This narrative about Mary Magdalene is still widely believed, although the Catholic Church did, in 1961, say that Pope Gregory was incorrect in his assessment of Mary. And in 2016, Pope Francis moved her liturgical day, July 22, from a celebration, which means it’s optional to celebrate, to a feast, which means you must celebrate her when July 22 falls on a Sunday.

Though Mary Magdalene has been vindicated, 1,400 years after she was so thoroughly slandered, the narrative about her hasn’t really changed in the last 50 years. She’s still considered to be a reformed sex worker, and not venerated as the Apostle to the Apostles. Her Gospel is still dismissed, as are the Gospels of Peter and Thomas, in addition to several other ancient texts, all of which show that Mary was remarkably important to the Ministry of Christ.

But even in what we have in Scripture, we can see that Mary and Jesus shared a special bond. A bond that goes beyond Rabbi and follower. I can’t say exactly what their relationship was, because I wasn’t there, but they shared a special connection. One that made Jesus ask Mary not to cling to him, not to bind him to earth, when he returned.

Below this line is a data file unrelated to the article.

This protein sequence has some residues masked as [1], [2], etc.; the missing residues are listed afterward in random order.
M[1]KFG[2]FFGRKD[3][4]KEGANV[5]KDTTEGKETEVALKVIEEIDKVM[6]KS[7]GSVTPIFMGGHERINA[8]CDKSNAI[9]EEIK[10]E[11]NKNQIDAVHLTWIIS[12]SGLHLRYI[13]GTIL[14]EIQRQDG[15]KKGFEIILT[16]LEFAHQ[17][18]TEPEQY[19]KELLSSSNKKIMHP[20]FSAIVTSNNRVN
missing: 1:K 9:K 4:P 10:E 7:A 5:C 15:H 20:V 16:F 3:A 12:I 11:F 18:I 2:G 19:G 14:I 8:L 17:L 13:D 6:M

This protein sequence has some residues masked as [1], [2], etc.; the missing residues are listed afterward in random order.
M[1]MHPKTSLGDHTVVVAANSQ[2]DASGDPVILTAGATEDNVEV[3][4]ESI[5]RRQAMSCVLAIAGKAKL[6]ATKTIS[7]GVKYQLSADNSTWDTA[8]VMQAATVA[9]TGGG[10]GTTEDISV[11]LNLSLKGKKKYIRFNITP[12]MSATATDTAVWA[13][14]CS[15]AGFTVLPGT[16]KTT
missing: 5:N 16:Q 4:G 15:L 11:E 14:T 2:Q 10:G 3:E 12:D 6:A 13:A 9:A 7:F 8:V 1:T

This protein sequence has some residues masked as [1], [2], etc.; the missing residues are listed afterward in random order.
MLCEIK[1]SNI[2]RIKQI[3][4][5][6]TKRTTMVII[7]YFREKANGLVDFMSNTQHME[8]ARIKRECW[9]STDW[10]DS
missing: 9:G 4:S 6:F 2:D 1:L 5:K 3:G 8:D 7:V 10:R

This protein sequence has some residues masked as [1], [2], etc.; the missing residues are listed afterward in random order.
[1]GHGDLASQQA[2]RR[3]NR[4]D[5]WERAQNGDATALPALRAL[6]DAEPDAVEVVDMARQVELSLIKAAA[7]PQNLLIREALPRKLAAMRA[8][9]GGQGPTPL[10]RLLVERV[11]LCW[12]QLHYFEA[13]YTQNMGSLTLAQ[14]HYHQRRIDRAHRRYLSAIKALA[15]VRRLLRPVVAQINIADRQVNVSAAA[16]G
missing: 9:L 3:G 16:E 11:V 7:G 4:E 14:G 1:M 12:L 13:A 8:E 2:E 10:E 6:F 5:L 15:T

It may not be a physically passionate love that they shared, but it’s clear that Eros is a term that would apply more than the other forms of love we can wrap our human minds easily around.

So how then was Mary Magdalene so easily confused and dismissed?

In researching this sermon I came across one tidbit that I think summarizes a lot of where all this confusion comes from. Mary, as it turns out, was BY FAR the most common name for women in first century Israel. There are a lot of Mary’s floating about and playing roles within Jesus’s ministry. Several of the women with roles that were important enough to be mentioned in Scripture were named Mary, Magdalene, Mother Mary, Mary and Martha, Mary of Bethany. And there were unnamed women who’s stories appeared near stories of these various Mary’s.

The sheer number of Mary’s was used to conflate Mary Magdalene with several other women, and that conflated person was the one who was used to suppress women, and to try to create a fear and a stigma around women and Eros.